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Should B.C. move to a 4-day work week? A look inside the debate

Provincial minister of labour Harry Bains says there no plans to change existing labour laws
BC Green leader Sonia Furstenau has called on government to launch a pilot project for a four-day workweek without any changes in pay. (Black Press Media file photo)

Work four days, but get paid for five.

BC Greens believe this formula will help the provincial economy attract more workers while giving them a better work-life balance.

Leader Sonia Furstenau said Thursday (Feb. 23) it’s time for the province to rethink work in calling for a three-year-long pilot project that would see government give participating businesses a tax break in exchange for data.

“A four-day workweek — without cuts to pay or working longer hours — is exactly the kind of innovative, people-first approach that can spark renewal in our workplaces.”

Furstenau said available evidence shows that a four-day workweek is good for businesses and workers.

“People are exhausted from trying to keep up with rising costs of living, inadequate healthcare, and working through a pandemic,” she said. “Business owners and managers are facing a significant labour shortage and are struggling to keep employees.”

A government-financed tax break would help businesses cope with rising costs, while shorter workweeks would reduce stress and illness among workers without hurting productivity, according to the proposal. It might even boost it.

“The time has come to test a new way of working that fits in the world we want to shape. This pilot would be the start of renewing our economy towards better working conditions, wellbeing, and a healthier life.”

Initial reactions to the proposal have been lukewarm.

BC Liberal leader Kevin Falcon said that efforts should be made to grow the private sector to help fund public expenditures.

“(If) all we are doing is thinking about new ways of layering new costs or impacting productivity, that is going to be challenging for the dollars that we need to be able to provide important public services.”

Lumping in the BC Greens with the governing New Democrats, Falcon said both parties have “layered a lot of new costs” on small business.

“Whether, it is the Employers Health Tax, whether it’s five-day-paid sick leave, whether it’s increased corporate taxes, whether it’s increased WCB costs — now they are talking about four-day work weeks,” he said. “Everybody needs to really understand that all of these costs have an impact and that impact can ultimately make it more difficult to generate the kind of tax revenue the government needs, so that we can fund services.”

The BC Greens backed the minority government of former premier John Horgan when it introduced the EHT and raised corporate tax rates and publicly supported five-day-paid sick leave when Horgan’s majority government introduced the measure.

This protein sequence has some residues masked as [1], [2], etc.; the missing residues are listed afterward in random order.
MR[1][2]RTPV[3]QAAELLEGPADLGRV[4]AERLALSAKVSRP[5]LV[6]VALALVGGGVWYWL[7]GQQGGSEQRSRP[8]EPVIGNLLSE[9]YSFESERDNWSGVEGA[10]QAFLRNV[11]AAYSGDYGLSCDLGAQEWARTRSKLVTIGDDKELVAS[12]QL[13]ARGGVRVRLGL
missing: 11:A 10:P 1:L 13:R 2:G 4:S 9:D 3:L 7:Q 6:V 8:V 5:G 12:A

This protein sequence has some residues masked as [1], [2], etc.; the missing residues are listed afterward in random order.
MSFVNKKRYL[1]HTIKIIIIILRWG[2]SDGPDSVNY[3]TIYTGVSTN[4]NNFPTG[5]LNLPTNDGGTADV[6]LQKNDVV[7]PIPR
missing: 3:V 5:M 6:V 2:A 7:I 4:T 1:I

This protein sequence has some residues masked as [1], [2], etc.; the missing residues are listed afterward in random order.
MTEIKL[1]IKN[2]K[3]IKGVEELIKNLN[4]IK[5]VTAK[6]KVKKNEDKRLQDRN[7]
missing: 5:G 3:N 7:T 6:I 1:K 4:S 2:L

The Greens’ proposal, however, also has some support among business. Blackbird Interactive, an independent game development studio located in Vancouver, backs the proposal after having trialed it.

Chief executive officer Rory McGuire said a four-day work week simply made more sense than the standard, five-day, 40-hour schedule.

“It was an idea with a high level of employee support and we saw the advantages very quickly during our initial pilot program, including better focus during work hours, higher morale, and increased efficiency,” McGuire said. “We have since made the transition to the shorter work week permanent with no intention of going back. We believe it’s a better way of doing business, for all levels of the company.”

Labour Minister Harry Bains said in a statement to Black Press Media there are no plans at this time for changes that would allow a four-day work week, adding that employers and employees are not prohibited from making such arrangements.

“The Employment Standards Act, which establishes the minimum standards for employees in the province, has provisions that accommodate shifts and flexible work arrangements.”

The BC Chamber of Commerce does not a have an official position on a four-day workweek, when asked for comment.

“What is most important to our members is that the costs shouldered by businesses are lowered so they can succeed and their communities can thrive,” Fiona Famulak, president and chief executive officer, said.

“(We) need to implement policies that improve our province’s productivity and help ensure our economy is firing on all cylinders.”


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